Warm Lake, Stanley Basin, Payette Lake, Black Canyon, Palisades, White Bird Hill, Bogus Basin, Cabbage Mountain, Garden Valley. Just to name a few of the significant places along the journey. Every place has a story.
Warm Lake was home all summer while Dad led the crew building the new bridge across the Salmon River. We lived in tents and played in the river. We climbed mountains and chased bobcats. We tried to catch salmon with 24” grilling forks. We had no idea what we’d do if we caught either a fish or cat.
The reservoir at Black Canyon provided a place to swim, fish and picnic. It was the spot many of us learned to water ski. Payette Lake, on the other hand, was Boy Scout camp, which meant canoeing, swimming, camping and friends. It was there we purposely swamped our canoes so we could learn to get them upright in the water. The legendary “loch ness” monster provided all the fear one could want as he attempted the mile swim out to the island and back.
Bogus Basin served as nearby ski territory for most. But, for us, it provided roads and off-road trails for motorcycling. There were mountains to climb on the back of a two-wheel beast. And slopes to tube down while the wealthier skied in the winter months.
White Bird Hill. U.S. Highway 95. Start at White Bird Creek and come to the crest at White Bird Summit. The old highway was 22 miles of switchbacks climbing at grades above 7%. When it was replaced, on the other side of the natural ravine it traversed, the road was straightened and the summit had a pass cut through. That road is only 7 miles long. Squished into switchbacks so tight that a semi had a difficult time making the turns, White Bird was infamous. My dad took a 1940s Studebaker with a Bantam backhoe on the rear up that hill. Took him nearly 8 hours to travel what is now a 17-mile journey.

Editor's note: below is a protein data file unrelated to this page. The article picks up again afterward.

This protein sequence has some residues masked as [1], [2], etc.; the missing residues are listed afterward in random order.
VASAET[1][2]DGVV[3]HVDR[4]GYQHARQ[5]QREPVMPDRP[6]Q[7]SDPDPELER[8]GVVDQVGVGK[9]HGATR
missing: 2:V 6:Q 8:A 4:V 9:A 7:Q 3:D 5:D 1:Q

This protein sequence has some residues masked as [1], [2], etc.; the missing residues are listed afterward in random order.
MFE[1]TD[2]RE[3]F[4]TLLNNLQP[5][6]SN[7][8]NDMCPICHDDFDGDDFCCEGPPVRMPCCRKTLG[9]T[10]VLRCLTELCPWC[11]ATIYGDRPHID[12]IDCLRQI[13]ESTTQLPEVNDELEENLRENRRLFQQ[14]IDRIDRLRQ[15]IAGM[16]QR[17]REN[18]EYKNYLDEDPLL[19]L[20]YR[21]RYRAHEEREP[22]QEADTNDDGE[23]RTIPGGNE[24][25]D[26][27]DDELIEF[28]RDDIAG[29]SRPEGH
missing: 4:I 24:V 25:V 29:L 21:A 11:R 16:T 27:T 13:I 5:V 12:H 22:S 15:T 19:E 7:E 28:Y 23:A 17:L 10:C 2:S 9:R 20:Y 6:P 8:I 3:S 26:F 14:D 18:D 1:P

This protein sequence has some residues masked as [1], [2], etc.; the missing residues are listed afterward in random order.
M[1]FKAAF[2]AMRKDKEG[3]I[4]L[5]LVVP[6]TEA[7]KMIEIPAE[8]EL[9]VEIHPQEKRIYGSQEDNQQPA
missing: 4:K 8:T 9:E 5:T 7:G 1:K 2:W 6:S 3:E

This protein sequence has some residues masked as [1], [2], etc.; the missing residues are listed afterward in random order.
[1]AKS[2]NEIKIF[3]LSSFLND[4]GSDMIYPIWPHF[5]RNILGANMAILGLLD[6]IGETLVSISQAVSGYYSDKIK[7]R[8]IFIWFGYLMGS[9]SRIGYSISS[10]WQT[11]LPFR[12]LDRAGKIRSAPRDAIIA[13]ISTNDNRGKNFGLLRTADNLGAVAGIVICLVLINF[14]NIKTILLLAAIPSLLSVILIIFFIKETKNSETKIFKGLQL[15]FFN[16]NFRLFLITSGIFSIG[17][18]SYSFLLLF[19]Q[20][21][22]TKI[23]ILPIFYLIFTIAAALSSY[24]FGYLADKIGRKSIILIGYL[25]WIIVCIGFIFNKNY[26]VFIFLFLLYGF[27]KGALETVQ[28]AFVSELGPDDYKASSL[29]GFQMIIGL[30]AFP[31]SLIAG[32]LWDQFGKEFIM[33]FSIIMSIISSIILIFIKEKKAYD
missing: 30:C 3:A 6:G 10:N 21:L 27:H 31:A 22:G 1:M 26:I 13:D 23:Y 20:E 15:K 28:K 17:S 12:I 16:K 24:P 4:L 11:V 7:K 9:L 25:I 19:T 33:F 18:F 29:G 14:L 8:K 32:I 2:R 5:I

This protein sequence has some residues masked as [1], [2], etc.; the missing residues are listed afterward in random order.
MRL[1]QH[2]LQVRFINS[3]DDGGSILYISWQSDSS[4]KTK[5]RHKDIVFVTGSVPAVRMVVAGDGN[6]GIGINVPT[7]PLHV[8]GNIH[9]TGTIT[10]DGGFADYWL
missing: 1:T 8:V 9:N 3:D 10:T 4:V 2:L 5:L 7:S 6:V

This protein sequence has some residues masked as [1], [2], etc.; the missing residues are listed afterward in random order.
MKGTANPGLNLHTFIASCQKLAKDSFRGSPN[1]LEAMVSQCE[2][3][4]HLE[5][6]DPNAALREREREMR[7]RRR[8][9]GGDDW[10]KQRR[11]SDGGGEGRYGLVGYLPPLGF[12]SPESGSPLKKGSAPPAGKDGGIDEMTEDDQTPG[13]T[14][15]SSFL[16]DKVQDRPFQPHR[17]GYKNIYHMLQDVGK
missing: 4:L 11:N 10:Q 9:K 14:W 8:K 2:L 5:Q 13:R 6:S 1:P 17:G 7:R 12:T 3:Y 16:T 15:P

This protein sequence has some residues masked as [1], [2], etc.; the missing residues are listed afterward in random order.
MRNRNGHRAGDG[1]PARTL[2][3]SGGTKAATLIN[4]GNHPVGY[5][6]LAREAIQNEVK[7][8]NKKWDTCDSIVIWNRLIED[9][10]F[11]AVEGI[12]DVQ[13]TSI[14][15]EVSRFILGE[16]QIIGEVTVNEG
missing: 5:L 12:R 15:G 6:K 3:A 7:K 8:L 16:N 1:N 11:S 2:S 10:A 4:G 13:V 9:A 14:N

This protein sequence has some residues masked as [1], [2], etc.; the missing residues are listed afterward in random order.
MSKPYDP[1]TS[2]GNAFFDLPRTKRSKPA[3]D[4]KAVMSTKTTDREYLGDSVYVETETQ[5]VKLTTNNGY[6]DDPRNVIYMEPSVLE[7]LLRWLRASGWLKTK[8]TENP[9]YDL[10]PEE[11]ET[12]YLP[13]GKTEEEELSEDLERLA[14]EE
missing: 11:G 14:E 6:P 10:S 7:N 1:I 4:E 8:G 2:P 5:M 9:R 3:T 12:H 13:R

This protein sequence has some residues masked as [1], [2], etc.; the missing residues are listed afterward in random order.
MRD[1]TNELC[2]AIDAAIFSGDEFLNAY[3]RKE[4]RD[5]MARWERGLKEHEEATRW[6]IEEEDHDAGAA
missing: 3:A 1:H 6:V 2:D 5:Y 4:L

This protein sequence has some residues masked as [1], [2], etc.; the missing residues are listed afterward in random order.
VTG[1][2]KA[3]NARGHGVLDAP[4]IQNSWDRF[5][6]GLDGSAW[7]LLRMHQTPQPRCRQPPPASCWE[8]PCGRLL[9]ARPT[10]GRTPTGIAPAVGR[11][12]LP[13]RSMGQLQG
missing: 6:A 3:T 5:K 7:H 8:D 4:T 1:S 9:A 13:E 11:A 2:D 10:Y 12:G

Insignificant places… except to those whose memories were created there. You might see the names in a story and wonder why they matter. You might run across a dot on a map that represents their location and not realize they mean anything to anyone. But they do. They tell a story. They create a history. They remind of days gone by.
Text: Micah 7:14-17
Listening to the Text
These questions are specifically designed to help you look at the text more carefully.
- How do the stories of God’s provision and care (verses 14-15) prepare Israel for their future?
- What images indicate the groveling of Israel’s enemies?
Applying What We’ve Heard
These questions are to help you see how the text applies to you and others.
- Describe a time when you’ve seen God’s care and provision.
- How did that prepare you for some future experience?
- Why is it important to know that God wins in the long run?
God, you have always been gracious to provide for us. You’ve given us life sustaining provisions as well as forgiveness of sins. You’ve made sure we are cared for at every turn. Please, receive from us this commitment to not be forgetful and complacent about such kindness. You are incredibly good and we know that. Father, we don’t want to become like your enemies so we intend to stay faithful to you. Jesus, help us in our commitments. Holy Spirit, walk with us in this journey. Remind us when we are taking your provisions and care for granted. Amen.
Listening to Jesus
Read: Luke 23:26-30
At the crucifixion, Jesus looked ahead to a time when people would wish to hide from God. They would be so frightened of His presence that they would wish for the mountains to fall upon them. It would be far better if they would simply recognize Him and not turn their back on Him.
Responding in Life
- Spend some time praying for your group.